icon caret-left icon caret-right instagram pinterest linkedin facebook twitter goodreads question-circle facebook circle twitter circle linkedin circle instagram circle goodreads circle pinterest circle

Report from the Front

Art criticism, sometimes with context, occasional politics. Published in hard copy 2-4 times a year. New shows: "events;" hard copy rates & how to support the online edition: "works."



Jules Olitski, Escorial Mystery, 1991. Acrylic on canvas, 68 1/2 x 60 inches (174 x 152 cm), (c)Estate of Jules Olitski/Licensed by VAGA, New York NY.
At Paul Kasmin in Chelsea, two shows are blooming. The first, at 293 Tenth Avenue, is “Alexander the Great: The Iolas Gallery 1955-1987,” and the second, at 515 West 27th Street, is “Jules Olitski: Mitt Paintings” (both through April 19). There’s a connection between the two, though at first it may be hard to fathom, given the apparent differences between the two.


The larger show is a tribute to Alexander Iolas, a flamboyant gallerist who was born in Egypt to Greek parents in 1907, and who, after an early career as a ballet dancer, went into the business of exhibiting and selling art after World War II. Until his death in 1987, he was associated with many different galleries, primarily in New York but also in Paris and elsewhere on the Continent—mostly under his own name, but sometimes in association with others.

The show dedicated to him at Kasmin consists of 52 works by 26 artists, created between the 1930s and the present. Iolas exhibited the work of all 26 (though the specific works on view at Kasmin aren’t necessarily among those Iolas exhibited).

“Alexander the Great” is dominated by decidedly weird objects and wall pieces, seen to good advantage against the walls of the gallery, which have been painted a handsome blue. Collages, assemblages, and figurative—though fanciful—paintings abound, along with a few abstract paintings (mostly with a semi-abstract tinge).

Almost all of this work is, in the most general sense, surrealist--and surrealism was always meant to be weird and bizarre, devoted as it is to presenting dreams and their illogical logic of the Freudian unconscious, as opposed to the workings of the rational waking mind.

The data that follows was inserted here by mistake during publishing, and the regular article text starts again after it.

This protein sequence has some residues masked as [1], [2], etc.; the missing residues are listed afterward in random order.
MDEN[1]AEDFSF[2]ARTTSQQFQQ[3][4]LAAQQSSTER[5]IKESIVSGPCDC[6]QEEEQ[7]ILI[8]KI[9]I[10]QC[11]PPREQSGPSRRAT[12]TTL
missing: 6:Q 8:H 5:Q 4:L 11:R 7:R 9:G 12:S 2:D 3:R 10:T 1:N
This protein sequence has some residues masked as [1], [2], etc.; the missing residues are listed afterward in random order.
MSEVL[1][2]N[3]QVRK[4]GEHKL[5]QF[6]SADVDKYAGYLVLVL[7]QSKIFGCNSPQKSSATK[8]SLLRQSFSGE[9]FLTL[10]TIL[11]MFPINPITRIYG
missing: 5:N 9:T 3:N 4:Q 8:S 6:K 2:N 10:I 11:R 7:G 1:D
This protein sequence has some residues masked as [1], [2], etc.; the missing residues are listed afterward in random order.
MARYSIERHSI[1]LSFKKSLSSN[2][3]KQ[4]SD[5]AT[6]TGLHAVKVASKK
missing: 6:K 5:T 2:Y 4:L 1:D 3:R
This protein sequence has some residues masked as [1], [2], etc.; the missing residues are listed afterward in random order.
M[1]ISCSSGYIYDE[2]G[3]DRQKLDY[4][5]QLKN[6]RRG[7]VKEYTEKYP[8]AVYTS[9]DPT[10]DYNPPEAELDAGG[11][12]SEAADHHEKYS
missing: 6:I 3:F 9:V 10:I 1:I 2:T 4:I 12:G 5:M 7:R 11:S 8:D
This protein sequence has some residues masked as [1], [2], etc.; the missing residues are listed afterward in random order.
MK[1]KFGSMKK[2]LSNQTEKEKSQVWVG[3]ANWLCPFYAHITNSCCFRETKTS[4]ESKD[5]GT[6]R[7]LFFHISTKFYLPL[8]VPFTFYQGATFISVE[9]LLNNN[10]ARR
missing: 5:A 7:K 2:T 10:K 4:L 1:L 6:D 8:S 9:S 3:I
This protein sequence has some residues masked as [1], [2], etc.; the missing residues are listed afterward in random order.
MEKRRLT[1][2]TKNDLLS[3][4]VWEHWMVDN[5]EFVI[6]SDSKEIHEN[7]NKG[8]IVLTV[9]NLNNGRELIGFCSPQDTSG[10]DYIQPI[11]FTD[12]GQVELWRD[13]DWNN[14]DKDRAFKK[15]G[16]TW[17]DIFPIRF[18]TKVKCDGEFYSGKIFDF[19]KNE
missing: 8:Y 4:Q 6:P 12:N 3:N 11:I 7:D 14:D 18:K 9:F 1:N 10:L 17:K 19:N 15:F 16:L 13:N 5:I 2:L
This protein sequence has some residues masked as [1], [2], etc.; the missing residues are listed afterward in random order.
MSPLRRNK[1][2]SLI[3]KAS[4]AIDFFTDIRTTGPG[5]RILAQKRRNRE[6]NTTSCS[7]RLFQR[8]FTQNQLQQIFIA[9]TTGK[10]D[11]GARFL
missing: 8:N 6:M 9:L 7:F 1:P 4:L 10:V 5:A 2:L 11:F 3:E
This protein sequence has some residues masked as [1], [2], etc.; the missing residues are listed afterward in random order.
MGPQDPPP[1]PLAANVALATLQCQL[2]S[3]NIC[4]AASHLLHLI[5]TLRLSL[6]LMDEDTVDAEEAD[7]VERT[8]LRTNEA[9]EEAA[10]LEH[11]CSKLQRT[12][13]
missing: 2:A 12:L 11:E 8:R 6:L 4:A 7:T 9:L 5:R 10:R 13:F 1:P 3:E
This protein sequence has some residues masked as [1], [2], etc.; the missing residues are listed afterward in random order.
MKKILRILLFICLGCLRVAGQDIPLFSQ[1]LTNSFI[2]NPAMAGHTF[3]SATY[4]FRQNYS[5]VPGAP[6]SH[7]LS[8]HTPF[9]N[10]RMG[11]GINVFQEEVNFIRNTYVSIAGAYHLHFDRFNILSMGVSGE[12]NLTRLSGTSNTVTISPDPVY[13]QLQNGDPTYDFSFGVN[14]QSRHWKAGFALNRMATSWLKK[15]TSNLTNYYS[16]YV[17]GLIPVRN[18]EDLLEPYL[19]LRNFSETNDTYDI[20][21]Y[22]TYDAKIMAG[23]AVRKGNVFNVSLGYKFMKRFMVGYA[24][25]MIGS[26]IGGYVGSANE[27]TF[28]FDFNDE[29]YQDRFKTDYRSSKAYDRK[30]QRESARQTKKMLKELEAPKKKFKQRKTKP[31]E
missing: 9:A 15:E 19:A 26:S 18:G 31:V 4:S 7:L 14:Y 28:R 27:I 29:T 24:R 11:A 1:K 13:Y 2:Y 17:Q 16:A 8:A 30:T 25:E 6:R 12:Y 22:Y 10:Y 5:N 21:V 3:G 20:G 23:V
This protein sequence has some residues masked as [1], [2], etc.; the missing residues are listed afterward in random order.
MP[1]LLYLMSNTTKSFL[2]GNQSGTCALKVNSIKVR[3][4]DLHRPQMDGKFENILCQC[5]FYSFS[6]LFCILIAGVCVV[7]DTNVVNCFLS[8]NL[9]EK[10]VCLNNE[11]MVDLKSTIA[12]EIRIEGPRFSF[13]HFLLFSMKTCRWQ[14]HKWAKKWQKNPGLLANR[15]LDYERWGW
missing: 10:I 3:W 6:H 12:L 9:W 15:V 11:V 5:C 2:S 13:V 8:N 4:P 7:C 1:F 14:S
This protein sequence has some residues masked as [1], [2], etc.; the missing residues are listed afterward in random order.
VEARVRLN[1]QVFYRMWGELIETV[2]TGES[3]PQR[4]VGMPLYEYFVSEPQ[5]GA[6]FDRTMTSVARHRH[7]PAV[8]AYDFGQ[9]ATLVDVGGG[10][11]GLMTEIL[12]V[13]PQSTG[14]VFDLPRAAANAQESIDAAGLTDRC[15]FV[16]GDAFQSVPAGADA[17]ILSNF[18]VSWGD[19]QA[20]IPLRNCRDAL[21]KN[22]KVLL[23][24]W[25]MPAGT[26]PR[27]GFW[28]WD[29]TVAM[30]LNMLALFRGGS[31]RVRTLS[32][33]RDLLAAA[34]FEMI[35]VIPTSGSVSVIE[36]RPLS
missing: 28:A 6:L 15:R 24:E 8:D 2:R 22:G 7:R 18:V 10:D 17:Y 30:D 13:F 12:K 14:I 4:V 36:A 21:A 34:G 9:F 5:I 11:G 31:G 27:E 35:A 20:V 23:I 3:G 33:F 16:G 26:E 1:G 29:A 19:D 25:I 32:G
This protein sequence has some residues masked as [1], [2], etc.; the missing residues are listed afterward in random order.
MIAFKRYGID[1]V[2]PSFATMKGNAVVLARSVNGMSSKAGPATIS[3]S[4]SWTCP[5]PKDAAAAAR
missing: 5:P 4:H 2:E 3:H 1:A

One of the smaller semi-abstracts in this show was done in 1957, and is the handiwork of Jules Olitski. He was in his mid-30s when he had his first solo exhibition in New York with Iolas.

Olitski has since become known as a quintessential modernist. Why should he have elected to have his show in a seeming haven of postmodernism? After all, the literalism of the academic branch of surrealism was, among other things, a revolt against the abstraction of the best cubism and as such, a form of postmodernism avant la lettre. I will endeavor to explain this seeming dichotomy in due time.


The press release for the Iolas show claims that Iolas was “among the first to introduce American audiences to surrealism.” Not quite. Surrealism’s semi-official birth year is 1924, when the French poet André Breton, in his first surrealist manifesto, defined the movement as “pure psychic automatism.” And the earliest art by those artists who became known as surrealists dates from that decade as well.

The movement was at its apogee in Paris in the 1930s. During this decade it also became known to American audiences. Manhattan galleries like those of Pierre Matisse (son of Henri) and Julien Levy led the way, the former showing Joan Miró (among others), and the latter showing Salvador Dalí (among others).

Even more importantly, in1936 the Museum of Modern Art staged “Fantastic Art, Dada, Surrealism,” a comprehensive and well-attended show that also traveled around the country. Time commemorated it by putting Dalí on its cover—and, although the news magazine was much more on the cutting edge in the ’30 than it later became, it was also already a national publication, with readers stretching across the U.S.

While it is certainly true that most of the top surrealists who had come to the fore in the 1920s and 1930 continued to make and exhibit their art after World War II, they were no longer the vanguard in either Paris or New York.

In Paris, the lead was taken over by forms of abstract painting variously known as tachisme or l'art informel. In New York, of course (though some college professors, even at this late date, try to avoid the fact) the leaders were the abstract expressionists.